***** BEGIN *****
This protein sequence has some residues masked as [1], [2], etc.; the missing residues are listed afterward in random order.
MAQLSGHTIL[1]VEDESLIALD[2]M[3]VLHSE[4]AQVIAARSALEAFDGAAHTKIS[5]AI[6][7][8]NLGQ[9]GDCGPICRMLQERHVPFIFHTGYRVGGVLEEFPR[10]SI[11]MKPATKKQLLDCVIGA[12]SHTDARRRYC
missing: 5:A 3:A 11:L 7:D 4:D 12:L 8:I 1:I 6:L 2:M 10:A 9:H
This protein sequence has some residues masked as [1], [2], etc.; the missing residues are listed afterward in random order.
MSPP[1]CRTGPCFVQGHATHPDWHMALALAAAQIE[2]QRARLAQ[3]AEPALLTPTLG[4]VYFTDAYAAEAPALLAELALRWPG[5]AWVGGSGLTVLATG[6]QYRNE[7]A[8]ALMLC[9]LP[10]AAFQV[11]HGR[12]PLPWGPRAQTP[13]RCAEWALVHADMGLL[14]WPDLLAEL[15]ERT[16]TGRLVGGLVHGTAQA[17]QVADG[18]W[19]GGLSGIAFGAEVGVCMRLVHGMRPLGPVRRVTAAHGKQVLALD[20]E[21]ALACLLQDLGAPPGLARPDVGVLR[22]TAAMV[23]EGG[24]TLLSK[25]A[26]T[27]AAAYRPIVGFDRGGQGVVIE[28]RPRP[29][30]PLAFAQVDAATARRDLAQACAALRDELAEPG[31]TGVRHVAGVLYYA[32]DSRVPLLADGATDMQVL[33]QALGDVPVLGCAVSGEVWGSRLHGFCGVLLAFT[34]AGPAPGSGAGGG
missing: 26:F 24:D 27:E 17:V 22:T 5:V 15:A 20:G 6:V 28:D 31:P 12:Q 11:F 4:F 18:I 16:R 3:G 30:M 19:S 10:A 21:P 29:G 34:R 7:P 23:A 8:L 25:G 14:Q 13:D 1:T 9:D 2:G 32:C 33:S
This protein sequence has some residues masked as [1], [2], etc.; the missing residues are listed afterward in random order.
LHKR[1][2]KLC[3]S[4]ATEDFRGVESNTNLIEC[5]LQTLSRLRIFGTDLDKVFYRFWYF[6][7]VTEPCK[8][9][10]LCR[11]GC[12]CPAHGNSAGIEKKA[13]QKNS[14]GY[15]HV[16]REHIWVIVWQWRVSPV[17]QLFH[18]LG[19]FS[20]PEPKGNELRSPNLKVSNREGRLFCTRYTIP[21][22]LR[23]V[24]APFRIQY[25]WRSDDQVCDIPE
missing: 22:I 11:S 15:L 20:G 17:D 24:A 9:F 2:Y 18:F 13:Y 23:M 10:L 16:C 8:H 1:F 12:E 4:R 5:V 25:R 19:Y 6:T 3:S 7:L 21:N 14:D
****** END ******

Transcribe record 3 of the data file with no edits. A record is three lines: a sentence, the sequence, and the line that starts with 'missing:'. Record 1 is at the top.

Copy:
This protein sequence has some residues masked as [1], [2], etc.; the missing residues are listed afterward in random order.
LHKR[1][2]KLC[3]S[4]ATEDFRGVESNTNLIEC[5]LQTLSRLRIFGTDLDKVFYRFWYF[6][7]VTEPCK[8][9][10]LCR[11]GC[12]CPAHGNSAGIEKKA[13]QKNS[14]GY[15]HV[16]REHIWVIVWQWRVSPV[17]QLFH[18]LG[19]FS[20]PEPKGNELRSPNLKVSNREGRLFCTRYTIP[21][22]LR[23]V[24]APFRIQY[25]WRSDDQVCDIPE
missing: 22:I 11:S 15:L 20:G 17:D 24:A 9:F 2:Y 18:F 13:Y 23:M 10:L 16:C 8:H 1:F 12:E 4:R 5:V 25:R 19:Y 6:T 3:S 7:L 21:N 14:D